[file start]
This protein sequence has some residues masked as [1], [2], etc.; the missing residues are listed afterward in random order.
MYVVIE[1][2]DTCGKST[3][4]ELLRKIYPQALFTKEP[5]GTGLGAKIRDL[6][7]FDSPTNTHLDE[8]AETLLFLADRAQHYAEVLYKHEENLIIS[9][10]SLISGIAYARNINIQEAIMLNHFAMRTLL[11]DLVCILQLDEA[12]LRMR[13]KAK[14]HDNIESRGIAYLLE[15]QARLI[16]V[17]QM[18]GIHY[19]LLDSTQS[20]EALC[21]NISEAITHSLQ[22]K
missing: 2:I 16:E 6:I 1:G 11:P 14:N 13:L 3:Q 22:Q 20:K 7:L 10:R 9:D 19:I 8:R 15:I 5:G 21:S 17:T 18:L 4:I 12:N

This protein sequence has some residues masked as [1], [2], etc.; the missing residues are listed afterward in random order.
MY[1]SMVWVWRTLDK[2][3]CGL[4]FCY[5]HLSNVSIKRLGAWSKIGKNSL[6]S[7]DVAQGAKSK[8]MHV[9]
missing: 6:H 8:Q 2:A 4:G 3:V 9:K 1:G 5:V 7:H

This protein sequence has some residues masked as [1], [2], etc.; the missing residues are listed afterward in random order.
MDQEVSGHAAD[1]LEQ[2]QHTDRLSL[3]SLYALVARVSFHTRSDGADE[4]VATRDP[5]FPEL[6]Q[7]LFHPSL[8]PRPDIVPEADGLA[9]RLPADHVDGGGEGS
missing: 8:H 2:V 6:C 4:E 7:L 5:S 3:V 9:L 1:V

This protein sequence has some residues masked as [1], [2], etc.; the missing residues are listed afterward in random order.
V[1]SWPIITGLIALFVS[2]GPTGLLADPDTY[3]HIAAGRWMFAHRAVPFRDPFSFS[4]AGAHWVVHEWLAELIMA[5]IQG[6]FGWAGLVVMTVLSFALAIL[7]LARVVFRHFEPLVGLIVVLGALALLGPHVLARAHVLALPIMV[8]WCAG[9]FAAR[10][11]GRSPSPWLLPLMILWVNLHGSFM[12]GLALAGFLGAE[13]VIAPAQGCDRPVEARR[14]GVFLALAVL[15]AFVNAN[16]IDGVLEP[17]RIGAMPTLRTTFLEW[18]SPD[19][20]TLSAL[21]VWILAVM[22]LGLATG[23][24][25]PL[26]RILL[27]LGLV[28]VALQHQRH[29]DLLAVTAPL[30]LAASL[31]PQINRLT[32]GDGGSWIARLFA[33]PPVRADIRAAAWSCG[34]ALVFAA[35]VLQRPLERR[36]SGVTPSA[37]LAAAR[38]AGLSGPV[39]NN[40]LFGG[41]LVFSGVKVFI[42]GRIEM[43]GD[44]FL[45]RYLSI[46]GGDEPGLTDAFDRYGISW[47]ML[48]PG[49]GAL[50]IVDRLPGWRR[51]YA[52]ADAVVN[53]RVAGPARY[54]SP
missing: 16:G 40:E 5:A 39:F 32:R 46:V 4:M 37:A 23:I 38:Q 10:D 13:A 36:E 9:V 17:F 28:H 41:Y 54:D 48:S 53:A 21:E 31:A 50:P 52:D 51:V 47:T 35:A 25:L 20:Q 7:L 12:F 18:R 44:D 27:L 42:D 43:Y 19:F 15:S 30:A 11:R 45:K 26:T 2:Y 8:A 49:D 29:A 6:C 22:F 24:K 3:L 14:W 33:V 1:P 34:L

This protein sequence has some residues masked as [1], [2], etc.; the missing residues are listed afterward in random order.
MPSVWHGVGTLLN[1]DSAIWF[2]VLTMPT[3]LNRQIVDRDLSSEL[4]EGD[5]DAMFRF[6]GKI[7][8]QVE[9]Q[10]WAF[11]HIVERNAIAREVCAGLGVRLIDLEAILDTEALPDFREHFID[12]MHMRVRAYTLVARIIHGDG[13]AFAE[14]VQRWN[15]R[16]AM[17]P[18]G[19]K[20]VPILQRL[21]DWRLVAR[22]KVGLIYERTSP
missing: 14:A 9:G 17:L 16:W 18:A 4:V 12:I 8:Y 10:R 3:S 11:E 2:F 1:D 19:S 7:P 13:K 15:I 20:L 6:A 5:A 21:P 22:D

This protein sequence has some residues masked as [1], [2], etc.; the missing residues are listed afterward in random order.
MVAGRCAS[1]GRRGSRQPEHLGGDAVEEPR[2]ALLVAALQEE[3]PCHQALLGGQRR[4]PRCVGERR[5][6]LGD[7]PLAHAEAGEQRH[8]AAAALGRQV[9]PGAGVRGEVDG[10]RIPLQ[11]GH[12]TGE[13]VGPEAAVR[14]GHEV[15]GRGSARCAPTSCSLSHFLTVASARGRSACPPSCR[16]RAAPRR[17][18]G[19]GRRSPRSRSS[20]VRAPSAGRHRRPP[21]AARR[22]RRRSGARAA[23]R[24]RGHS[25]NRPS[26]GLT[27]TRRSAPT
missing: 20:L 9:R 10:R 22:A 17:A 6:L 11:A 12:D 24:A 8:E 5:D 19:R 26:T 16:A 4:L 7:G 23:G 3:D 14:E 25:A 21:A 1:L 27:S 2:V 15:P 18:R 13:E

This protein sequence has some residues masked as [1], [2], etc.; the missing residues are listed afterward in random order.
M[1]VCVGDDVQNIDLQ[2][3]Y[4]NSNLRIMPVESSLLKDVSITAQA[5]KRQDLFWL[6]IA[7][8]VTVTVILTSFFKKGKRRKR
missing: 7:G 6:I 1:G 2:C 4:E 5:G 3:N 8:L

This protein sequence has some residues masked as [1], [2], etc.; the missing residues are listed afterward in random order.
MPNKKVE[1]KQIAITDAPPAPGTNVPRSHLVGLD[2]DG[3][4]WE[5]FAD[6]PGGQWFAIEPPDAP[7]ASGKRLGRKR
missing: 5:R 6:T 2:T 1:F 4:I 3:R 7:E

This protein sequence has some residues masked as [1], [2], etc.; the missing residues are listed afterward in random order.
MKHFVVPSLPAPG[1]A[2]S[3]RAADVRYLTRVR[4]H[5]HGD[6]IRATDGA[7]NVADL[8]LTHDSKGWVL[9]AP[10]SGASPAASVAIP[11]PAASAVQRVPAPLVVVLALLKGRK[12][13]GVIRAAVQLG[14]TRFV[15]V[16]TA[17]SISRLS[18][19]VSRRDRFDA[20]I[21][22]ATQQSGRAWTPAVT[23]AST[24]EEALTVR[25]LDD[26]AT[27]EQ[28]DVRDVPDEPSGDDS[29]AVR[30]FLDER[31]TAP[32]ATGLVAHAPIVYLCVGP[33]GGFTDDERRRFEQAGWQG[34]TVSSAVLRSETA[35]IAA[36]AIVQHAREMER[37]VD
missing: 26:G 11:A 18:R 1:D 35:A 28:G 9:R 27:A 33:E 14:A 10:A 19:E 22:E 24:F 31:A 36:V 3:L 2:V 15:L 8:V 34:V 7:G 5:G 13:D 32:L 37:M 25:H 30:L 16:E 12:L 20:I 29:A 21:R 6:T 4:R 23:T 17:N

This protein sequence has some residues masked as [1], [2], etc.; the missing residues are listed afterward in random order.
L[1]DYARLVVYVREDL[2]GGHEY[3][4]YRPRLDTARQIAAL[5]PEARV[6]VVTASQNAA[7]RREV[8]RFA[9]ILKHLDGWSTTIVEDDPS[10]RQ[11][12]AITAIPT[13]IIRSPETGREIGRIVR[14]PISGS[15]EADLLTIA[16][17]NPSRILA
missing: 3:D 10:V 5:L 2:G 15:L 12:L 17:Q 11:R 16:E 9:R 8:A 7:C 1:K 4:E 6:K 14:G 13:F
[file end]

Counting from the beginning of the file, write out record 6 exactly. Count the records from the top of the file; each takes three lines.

This protein sequence has some residues masked as [1], [2], etc.; the missing residues are listed afterward in random order.
MVAGRCAS[1]GRRGSRQPEHLGGDAVEEPR[2]ALLVAALQEE[3]PCHQALLGGQRR[4]PRCVGERR[5][6]LGD[7]PLAHAEAGEQRH[8]AAAALGRQV[9]PGAGVRGEVDG[10]RIPLQ[11]GH[12]TGE[13]VGPEAAVR[14]GHEV[15]GRGSARCAPTSCSLSHFLTVASARGRSACPPSCR[16]RAAPRR[17][18]G[19]GRRSPRSRSS[20]VRAPSAGRHRRPP[21]AARR[22]RRRSGARAA[23]R[24]RGHS[25]NRPS[26]GLT[27]TRRSAPT
missing: 20:L 9:R 10:R 22:A 17:A 6:L 11:A 12:D 24:A 8:E 5:D 19:R 26:T 16:A 4:L 7:G 23:G 3:D 14:E 25:A 21:A 1:L 27:S 2:V 15:P 18:R 13:E